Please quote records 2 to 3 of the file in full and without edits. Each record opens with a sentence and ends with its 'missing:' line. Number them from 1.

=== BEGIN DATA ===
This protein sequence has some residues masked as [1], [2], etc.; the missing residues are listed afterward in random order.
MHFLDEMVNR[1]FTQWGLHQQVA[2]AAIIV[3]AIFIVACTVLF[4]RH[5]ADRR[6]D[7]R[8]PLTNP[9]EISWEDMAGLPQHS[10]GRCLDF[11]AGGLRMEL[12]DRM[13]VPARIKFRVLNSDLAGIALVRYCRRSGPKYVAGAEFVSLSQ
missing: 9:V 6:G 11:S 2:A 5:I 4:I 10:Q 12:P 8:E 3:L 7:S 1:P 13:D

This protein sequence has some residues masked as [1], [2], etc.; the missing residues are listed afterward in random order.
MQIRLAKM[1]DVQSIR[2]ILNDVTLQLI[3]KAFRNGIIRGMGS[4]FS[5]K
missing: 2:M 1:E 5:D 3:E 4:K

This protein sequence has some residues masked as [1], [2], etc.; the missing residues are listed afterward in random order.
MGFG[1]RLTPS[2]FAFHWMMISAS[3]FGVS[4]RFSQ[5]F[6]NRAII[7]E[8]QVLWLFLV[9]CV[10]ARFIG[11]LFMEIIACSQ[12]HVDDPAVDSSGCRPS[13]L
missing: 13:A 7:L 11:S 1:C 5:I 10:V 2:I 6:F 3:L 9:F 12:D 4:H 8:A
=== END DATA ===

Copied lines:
This protein sequence has some residues masked as [1], [2], etc.; the missing residues are listed afterward in random order.
MQIRLAKM[1]DVQSIR[2]ILNDVTLQLI[3]KAFRNGIIRGMGS[4]FS[5]K
missing: 2:M 1:E 5:D 3:E 4:K

This protein sequence has some residues masked as [1], [2], etc.; the missing residues are listed afterward in random order.
MGFG[1]RLTPS[2]FAFHWMMISAS[3]FGVS[4]RFSQ[5]F[6]NRAII[7]E[8]QVLWLFLV[9]CV[10]ARFIG[11]LFMEIIACSQ[12]HVDDPAVDSSGCRPS[13]L
missing: 13:A 7:L 11:S 1:C 5:I 10:V 2:I 6:F 3:L 9:F 12:D 4:H 8:A